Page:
The Genesis Rock
The story of the Genesis Rock reminds us of how biblical and scientific accounts, despite their different purviews and purposes, remain inexorably linked in our understanding of origins.
Written by BioLogos Fellow of Biology Dennis Venema, this series of posts is intended as a basic introduction to the science of evolution for non-specialists.
“We should be slow to accuse another of discarding the authority of Scripture, and therefore denouncing them, just because they interpret Scripture differently than we do.”
Read about the death of Wolfhart Pannenberg, still debating creation and evolution, and a really big dinosaur discovery.
At BioLogos, we believe that a serious and faithful reading of Scripture doesn’t call for a recent origin to the earth, and we are persuaded that God has shown us through the natural world he created that his creative work began much earlier.
While it is true that Goodwin and others believe that their discoveries pose a major challenge to neo-Darwinian orthodoxy, this does not cause them to abandon their belief that the history of life can be explained as the outcome of biological processes!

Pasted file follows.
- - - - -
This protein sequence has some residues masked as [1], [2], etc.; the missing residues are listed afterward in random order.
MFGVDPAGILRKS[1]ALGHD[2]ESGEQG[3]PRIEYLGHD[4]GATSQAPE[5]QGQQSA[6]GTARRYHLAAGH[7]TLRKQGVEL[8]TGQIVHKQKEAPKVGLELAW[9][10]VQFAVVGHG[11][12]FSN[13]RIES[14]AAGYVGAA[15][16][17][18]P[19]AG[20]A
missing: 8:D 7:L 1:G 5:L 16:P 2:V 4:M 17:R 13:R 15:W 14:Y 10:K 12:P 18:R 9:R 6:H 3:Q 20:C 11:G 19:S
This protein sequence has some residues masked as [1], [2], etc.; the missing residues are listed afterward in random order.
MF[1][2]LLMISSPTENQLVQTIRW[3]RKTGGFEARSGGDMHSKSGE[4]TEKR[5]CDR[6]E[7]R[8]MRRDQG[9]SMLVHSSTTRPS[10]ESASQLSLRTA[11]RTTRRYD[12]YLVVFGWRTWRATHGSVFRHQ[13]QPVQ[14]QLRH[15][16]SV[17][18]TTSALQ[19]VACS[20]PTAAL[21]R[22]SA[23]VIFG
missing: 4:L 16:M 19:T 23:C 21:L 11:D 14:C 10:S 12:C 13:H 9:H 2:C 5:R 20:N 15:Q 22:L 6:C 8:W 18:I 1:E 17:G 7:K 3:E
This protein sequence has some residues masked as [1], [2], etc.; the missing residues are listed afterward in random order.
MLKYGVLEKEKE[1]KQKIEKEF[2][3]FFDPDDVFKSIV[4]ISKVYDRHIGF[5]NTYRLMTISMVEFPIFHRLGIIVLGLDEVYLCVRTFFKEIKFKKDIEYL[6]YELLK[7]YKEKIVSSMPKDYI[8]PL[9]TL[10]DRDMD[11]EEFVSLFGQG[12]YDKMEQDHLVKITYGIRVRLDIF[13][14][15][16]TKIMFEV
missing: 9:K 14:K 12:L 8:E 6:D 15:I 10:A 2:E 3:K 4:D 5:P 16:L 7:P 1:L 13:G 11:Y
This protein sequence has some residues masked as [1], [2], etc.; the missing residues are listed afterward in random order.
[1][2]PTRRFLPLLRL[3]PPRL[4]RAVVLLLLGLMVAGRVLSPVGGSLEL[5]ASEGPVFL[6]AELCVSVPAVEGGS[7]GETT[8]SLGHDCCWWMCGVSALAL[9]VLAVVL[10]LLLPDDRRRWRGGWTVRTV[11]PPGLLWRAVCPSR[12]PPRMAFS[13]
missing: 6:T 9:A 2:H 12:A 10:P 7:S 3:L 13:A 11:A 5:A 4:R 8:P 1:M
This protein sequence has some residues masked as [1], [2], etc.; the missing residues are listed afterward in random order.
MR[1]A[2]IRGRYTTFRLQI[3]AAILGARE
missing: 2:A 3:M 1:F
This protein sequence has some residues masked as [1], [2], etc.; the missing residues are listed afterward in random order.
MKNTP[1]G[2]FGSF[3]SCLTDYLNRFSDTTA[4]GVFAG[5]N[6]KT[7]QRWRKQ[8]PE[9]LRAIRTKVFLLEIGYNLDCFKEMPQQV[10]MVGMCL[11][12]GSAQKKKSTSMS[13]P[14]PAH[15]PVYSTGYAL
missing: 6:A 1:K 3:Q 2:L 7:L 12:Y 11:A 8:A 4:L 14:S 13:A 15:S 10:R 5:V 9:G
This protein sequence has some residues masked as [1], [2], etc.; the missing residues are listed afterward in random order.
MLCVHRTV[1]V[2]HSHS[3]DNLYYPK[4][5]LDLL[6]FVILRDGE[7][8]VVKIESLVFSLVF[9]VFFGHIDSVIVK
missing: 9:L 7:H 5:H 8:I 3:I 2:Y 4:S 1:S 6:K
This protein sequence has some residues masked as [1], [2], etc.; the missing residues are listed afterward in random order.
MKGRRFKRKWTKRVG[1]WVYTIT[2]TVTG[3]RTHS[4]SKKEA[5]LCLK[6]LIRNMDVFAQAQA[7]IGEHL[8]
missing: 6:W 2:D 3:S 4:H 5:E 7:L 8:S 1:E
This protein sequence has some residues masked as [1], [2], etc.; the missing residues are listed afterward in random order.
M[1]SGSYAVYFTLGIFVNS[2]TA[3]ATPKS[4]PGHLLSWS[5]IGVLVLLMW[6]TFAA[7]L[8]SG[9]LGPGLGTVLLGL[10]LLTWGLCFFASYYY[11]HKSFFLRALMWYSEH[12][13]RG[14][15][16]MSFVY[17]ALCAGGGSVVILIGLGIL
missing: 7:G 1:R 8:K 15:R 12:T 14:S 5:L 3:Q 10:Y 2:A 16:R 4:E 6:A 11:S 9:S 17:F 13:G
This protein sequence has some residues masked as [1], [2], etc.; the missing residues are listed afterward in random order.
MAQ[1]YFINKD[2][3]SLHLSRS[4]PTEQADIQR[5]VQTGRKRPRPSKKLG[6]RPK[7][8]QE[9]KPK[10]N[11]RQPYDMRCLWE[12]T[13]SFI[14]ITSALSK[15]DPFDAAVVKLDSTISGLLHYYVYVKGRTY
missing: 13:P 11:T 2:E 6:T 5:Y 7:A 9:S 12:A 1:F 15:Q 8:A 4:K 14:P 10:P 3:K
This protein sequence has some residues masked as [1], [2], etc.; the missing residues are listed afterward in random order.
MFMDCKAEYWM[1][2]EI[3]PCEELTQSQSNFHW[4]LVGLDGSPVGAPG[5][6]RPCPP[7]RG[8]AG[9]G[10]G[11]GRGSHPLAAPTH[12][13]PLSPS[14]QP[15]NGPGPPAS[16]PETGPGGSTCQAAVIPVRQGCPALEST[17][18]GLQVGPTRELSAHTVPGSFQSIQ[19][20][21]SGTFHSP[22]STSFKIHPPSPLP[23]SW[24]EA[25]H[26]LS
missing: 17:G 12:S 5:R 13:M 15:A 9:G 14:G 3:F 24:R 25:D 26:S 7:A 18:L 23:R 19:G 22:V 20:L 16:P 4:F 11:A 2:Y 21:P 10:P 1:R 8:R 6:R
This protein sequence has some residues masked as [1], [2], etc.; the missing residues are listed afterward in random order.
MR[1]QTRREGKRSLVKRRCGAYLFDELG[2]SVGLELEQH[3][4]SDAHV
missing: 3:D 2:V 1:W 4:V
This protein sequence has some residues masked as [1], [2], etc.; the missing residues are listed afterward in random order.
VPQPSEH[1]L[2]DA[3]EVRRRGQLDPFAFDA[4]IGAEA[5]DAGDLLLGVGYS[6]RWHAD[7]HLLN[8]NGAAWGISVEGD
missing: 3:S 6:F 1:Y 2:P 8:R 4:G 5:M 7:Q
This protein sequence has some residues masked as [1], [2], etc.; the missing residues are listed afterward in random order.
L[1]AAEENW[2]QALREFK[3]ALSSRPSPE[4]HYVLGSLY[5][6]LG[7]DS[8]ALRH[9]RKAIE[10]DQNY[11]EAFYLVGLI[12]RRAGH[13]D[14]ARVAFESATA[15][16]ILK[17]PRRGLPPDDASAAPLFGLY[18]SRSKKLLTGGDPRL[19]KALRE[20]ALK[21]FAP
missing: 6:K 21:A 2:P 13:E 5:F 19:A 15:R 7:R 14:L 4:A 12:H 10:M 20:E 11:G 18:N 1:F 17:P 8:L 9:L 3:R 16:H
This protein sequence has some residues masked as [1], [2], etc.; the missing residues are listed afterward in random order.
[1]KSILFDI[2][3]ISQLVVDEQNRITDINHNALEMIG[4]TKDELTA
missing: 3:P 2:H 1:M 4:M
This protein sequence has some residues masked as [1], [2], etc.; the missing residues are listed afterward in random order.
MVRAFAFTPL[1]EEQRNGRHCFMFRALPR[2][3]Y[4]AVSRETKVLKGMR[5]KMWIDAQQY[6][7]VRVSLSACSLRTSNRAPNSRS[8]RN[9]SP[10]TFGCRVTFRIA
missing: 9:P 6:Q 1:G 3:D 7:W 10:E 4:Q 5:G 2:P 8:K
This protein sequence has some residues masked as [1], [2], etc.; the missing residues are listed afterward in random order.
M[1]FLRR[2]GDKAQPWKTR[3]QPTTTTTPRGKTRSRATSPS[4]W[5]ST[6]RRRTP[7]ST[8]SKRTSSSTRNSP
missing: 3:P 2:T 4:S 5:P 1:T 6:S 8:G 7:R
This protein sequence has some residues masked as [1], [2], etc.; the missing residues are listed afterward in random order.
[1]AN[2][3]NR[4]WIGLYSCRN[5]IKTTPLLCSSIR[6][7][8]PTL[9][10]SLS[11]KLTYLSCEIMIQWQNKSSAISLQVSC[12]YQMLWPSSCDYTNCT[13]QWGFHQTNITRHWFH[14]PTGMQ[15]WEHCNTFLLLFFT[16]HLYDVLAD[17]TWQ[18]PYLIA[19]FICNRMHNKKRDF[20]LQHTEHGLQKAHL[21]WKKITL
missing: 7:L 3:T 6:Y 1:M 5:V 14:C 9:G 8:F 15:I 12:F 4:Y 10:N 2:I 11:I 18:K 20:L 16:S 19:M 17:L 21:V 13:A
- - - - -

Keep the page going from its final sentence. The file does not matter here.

Musician Michael Gungor talks about the recent controversy over the evolution of his views on evolution, science, and biblical authority.
Learning about science has taught me humility about my Bible reading and it has pushed me to think again, to read again, to ask again, and to wonder all over again what the Bible was saying when it was written and how the Bible was heard to its original hearers (so far as the evidence permits us to know such things).
This week in origins news, a great collection of articles by key players in the conversation about theology and science, a surprising science fair discovery, and the Apollo 11 anniversary!
Everyone is so worried about success and getting this or that honorable diploma—the people here are smart and understand many complex things perfectly—but it’s a long distance from the head to the heart.
For my part, the historical setting of the text plays an important role in how I read. It’s not a problem in my view to see the authors of Genesis embedded in their times, writing in the scientific/mythological terms they knew, even if those terms are now obsolete.
Geologist Keith Miller examines the "Cambrian Explosion", a period of rapid evolutionary diversification approximately 575 million years ago, and whether it poses a challenge to evolutionary theory. From the June 2014 issue of Perspectives on Science and Christian Faith from the American Scientific Affiliation.
“There are clues in a text as to how the text should be written, so with Genesis, the rhythmic nature of Genesis 1 and 2, the almost poetic, and hymnic, function that it would have played in the liturgy of the earliest Jewish lives… it seems to me that there are clues here that it should be read in a theological way.”
We must press beyond the various creation narratives in the Hebrew Bible, including the final chapters of Job, to the picture of God revealed in the New Testament—the Creator who does not rationally explain away the scandal of suffering but who instead enters into it.